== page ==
A rider is urging drivers to think before following sat navs down unsuitable country lanes after she was knocked unconscious when her horse spooked at a four-by-four towing a six-berth caravan.
Sue Feast was riding her nine-year-old Appaloosa stallion, Peyres Sully Cortez, in June 2013 down a single-track lane in Hampshire when the vehicle approached and failed to slow down. She was wearing a high visibility vest and had reflective straps on both her strirrups.
“My horse spooked and spun around and as he did he struck the side of the caravan with his hindquarters,” she said. “He then slipped, and went down on his fetlock and I went over his shoulder.”
Ms Feast was knocked unconscious for several minutes, broke a rib and dislocated several fingers. She also had to see a psychiatrist to help her to overcome her fear of riding on the road as result of the incident.
Ms Feast took legal advice and pursued the case several weeks after the accident, and earlier this month (22 January) was awarded £8,100 compensation for her physical and psychological rehabilitation.
Hanna Campbell from Horsesolicitor said that unfortunately the firm deals with a high number of road accident claims “that arise as a result of the third party negligently towing a caravan or flatbed trailer past horse and rider”.
“We were delighted to obtain an early admission of liability for our client, which meant that she was in a position to concentrate on her recovery from an early stage,” she added.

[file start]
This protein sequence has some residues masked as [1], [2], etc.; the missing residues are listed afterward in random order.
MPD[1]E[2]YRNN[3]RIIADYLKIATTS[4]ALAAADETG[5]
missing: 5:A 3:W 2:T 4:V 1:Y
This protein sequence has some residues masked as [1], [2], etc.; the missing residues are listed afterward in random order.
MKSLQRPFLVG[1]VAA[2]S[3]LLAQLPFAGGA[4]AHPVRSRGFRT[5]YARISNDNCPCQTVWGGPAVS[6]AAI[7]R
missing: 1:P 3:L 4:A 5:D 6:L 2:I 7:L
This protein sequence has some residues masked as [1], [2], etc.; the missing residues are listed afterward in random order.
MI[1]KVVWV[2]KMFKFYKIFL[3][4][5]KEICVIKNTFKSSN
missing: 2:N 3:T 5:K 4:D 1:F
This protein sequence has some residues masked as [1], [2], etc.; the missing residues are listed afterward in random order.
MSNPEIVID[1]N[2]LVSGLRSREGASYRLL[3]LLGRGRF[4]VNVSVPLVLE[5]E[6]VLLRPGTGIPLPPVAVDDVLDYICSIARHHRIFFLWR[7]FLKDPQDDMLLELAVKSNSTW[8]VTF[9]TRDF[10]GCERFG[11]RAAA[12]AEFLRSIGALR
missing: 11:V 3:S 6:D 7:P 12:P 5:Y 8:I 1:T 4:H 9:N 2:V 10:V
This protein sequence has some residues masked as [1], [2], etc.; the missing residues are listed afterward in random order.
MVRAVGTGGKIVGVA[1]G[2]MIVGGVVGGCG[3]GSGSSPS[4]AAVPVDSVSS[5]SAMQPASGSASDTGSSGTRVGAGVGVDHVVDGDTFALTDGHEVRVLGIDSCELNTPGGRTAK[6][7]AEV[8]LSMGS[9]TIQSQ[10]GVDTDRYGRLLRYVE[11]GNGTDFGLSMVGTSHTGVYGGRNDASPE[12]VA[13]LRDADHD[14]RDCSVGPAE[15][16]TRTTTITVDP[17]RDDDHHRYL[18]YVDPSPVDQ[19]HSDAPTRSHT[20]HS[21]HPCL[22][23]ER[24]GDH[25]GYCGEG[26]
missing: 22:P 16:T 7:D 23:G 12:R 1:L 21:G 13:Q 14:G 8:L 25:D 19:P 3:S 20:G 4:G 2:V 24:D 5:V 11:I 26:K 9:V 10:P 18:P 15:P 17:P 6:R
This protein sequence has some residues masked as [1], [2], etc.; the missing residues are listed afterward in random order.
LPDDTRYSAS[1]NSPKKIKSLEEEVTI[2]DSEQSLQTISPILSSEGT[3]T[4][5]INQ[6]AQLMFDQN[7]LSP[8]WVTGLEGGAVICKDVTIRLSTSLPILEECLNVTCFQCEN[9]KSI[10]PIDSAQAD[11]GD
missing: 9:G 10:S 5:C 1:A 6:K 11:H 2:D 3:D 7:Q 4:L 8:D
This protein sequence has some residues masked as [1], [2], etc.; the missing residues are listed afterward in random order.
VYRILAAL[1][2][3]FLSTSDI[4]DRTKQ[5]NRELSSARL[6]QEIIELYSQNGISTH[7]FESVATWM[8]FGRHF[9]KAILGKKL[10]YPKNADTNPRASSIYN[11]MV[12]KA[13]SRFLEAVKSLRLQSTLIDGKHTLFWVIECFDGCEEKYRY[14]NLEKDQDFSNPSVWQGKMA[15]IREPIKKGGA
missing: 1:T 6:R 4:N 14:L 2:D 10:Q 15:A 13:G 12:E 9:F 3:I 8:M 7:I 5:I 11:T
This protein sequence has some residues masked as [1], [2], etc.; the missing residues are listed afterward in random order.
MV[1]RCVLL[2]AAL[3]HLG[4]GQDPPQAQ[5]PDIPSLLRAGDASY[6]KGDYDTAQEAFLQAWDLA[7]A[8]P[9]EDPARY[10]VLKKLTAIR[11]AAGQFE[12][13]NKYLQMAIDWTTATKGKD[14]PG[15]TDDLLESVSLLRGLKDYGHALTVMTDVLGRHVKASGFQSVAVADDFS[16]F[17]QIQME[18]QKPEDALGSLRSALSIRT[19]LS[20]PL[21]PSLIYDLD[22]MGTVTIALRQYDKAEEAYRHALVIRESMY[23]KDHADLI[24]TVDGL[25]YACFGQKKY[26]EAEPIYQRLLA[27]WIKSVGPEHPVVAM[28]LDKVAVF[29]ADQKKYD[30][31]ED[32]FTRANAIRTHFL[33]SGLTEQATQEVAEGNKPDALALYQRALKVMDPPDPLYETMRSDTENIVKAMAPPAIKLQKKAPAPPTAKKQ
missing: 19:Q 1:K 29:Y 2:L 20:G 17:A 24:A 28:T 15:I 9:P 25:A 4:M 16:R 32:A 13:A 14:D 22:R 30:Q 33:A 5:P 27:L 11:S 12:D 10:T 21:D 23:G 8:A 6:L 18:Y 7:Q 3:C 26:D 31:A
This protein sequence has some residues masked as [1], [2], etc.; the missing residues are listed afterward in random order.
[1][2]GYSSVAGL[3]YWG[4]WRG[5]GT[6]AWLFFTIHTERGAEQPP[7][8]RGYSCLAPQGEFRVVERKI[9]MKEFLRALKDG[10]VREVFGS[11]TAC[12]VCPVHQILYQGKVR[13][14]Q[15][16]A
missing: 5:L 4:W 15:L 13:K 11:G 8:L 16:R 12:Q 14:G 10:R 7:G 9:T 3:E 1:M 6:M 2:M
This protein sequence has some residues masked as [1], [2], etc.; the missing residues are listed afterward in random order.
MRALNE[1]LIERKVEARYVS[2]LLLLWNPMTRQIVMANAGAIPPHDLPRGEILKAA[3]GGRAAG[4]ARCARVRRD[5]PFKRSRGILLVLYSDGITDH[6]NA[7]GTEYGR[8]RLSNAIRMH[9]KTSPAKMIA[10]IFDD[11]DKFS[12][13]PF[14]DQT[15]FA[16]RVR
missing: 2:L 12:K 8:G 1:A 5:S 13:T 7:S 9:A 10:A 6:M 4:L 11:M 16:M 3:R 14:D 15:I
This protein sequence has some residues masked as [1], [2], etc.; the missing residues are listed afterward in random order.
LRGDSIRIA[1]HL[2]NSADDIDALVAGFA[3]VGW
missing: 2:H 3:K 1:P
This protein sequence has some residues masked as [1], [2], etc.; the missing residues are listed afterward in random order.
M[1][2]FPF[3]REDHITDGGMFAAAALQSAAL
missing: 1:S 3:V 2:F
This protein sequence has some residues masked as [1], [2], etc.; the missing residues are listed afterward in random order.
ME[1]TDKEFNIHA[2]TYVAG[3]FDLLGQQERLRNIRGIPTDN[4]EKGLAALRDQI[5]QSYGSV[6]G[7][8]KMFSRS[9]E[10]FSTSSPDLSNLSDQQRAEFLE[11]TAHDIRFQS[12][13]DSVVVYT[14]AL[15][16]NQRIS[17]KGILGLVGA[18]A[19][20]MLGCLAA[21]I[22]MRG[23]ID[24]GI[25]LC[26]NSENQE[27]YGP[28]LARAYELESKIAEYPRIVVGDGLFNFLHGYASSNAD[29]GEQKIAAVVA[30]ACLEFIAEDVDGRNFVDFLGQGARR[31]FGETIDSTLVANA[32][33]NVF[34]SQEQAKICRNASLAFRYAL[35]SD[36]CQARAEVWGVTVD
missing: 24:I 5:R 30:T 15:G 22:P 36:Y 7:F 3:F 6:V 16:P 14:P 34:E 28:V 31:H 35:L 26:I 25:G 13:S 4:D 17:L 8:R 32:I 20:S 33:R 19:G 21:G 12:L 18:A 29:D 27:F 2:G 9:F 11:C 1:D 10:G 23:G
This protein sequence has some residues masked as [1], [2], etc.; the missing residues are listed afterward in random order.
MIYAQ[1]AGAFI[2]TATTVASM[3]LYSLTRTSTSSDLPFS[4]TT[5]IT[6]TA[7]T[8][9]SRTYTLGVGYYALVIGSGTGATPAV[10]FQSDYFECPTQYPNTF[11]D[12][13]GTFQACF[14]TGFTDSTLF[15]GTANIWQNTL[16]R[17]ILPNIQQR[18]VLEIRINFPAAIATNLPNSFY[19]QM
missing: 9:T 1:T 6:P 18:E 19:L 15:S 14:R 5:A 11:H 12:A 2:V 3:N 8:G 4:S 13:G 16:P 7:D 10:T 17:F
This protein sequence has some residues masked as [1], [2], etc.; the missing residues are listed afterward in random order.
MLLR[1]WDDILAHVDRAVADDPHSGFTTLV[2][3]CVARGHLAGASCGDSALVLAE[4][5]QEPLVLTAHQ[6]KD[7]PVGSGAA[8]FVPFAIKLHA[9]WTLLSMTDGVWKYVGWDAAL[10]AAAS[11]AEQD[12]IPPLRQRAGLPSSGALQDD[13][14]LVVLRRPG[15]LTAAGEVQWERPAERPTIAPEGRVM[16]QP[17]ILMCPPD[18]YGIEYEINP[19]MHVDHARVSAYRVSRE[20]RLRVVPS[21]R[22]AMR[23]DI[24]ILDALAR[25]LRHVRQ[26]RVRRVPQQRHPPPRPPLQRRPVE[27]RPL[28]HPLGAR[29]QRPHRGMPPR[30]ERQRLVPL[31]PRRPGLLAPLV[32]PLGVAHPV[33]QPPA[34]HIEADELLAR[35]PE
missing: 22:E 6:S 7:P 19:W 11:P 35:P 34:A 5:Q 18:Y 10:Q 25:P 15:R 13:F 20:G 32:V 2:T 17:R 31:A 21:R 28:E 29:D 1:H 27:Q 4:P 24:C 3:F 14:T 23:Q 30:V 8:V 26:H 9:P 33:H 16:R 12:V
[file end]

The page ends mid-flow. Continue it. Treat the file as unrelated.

Ms Feast now wants to raise awareness of the problems caused by people following sat navs down inappropriate routes.
“The driver had come from Yorkshire so had been driving for two or three hours before he hit me,” she told H&H.
“He had no experience of driving on country lanes with horses. He was just following [his] sat nav, but it obviously didn’t tell him to slow down for horses.”
The British Horse Society (BHS) at the moment does not have evidence to suggest the use of sat navs being a problem. However, the BHS reiterated that any accidents, incidents or near-misses should be reported on its website.
> To report an accident, visit: www.horseaccidents.org.uk
What to do if you are involved in accident
> In a case of serious injury call 999. If less serious, report the accident to the police on 101.
> Take details of any other parties involved in the accident, including registration numbers.
> See if there are any witnesses who will give you their details, and take names, addresses and phone numbers.
> Take photographs of the accident scene and any vehicles and animals involved. In the case of vehicles, try to take pictures of the number plate, any damage, and its position on the road.
> Call a solicitor sooner rather than later. People are usually far more willing to admit liability for something they’ve done in the immediate aftermath than when you try to bring a claim two years down the line.
Advice by Hanna Campbell, director of Horsesolicitor.
Ref: Horse & Hound; 5 February 2015